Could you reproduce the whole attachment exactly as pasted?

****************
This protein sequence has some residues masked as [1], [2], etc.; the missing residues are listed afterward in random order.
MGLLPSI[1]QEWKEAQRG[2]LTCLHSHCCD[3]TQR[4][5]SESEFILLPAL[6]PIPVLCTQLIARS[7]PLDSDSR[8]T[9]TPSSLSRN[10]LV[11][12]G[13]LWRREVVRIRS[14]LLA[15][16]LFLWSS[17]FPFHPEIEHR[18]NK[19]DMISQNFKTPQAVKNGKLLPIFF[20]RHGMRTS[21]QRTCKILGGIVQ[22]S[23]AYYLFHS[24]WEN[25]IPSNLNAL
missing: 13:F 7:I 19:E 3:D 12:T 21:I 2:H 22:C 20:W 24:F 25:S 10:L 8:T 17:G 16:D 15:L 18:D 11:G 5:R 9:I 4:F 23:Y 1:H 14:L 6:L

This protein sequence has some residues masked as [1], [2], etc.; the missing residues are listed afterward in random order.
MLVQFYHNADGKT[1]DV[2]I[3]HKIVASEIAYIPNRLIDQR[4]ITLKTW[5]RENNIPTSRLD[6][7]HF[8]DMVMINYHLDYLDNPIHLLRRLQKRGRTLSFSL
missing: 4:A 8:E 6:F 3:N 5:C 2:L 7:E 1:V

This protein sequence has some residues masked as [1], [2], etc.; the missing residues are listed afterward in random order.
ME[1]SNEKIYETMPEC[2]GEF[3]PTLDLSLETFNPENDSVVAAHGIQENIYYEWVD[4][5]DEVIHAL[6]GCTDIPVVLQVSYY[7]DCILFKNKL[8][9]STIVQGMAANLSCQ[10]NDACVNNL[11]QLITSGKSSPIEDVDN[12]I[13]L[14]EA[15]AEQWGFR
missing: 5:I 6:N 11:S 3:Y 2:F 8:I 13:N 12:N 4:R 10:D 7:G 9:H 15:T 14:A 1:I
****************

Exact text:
This protein sequence has some residues masked as [1], [2], etc.; the missing residues are listed afterward in random order.
MGLLPSI[1]QEWKEAQRG[2]LTCLHSHCCD[3]TQR[4][5]SESEFILLPAL[6]PIPVLCTQLIARS[7]PLDSDSR[8]T[9]TPSSLSRN[10]LV[11][12]G[13]LWRREVVRIRS[14]LLA[15][16]LFLWSS[17]FPFHPEIEHR[18]NK[19]DMISQNFKTPQAVKNGKLLPIFF[20]RHGMRTS[21]QRTCKILGGIVQ[22]S[23]AYYLFHS[24]WEN[25]IPSNLNAL
missing: 13:F 7:I 19:E 3:D 12:T 21:I 2:H 22:C 20:W 24:F 25:S 10:L 8:T 17:G 16:D 15:L 18:D 11:G 5:R 9:I 4:F 23:Y 1:H 14:L 6:L

This protein sequence has some residues masked as [1], [2], etc.; the missing residues are listed afterward in random order.
MLVQFYHNADGKT[1]DV[2]I[3]HKIVASEIAYIPNRLIDQR[4]ITLKTW[5]RENNIPTSRLD[6][7]HF[8]DMVMINYHLDYLDNPIHLLRRLQKRGRTLSFSL
missing: 4:A 8:E 6:F 3:N 5:C 2:L 7:E 1:V

This protein sequence has some residues masked as [1], [2], etc.; the missing residues are listed afterward in random order.
ME[1]SNEKIYETMPEC[2]GEF[3]PTLDLSLETFNPENDSVVAAHGIQENIYYEWVD[4][5]DEVIHAL[6]GCTDIPVVLQVSYY[7]DCILFKNKL[8][9]STIVQGMAANLSCQ[10]NDACVNNL[11]QLITSGKSSPIEDVDN[12]I[13]L[14]EA[15]AEQWGFR
missing: 5:I 6:N 11:S 3:Y 2:F 8:I 13:N 12:N 4:R 10:D 7:G 9:H 15:T 14:A 1:I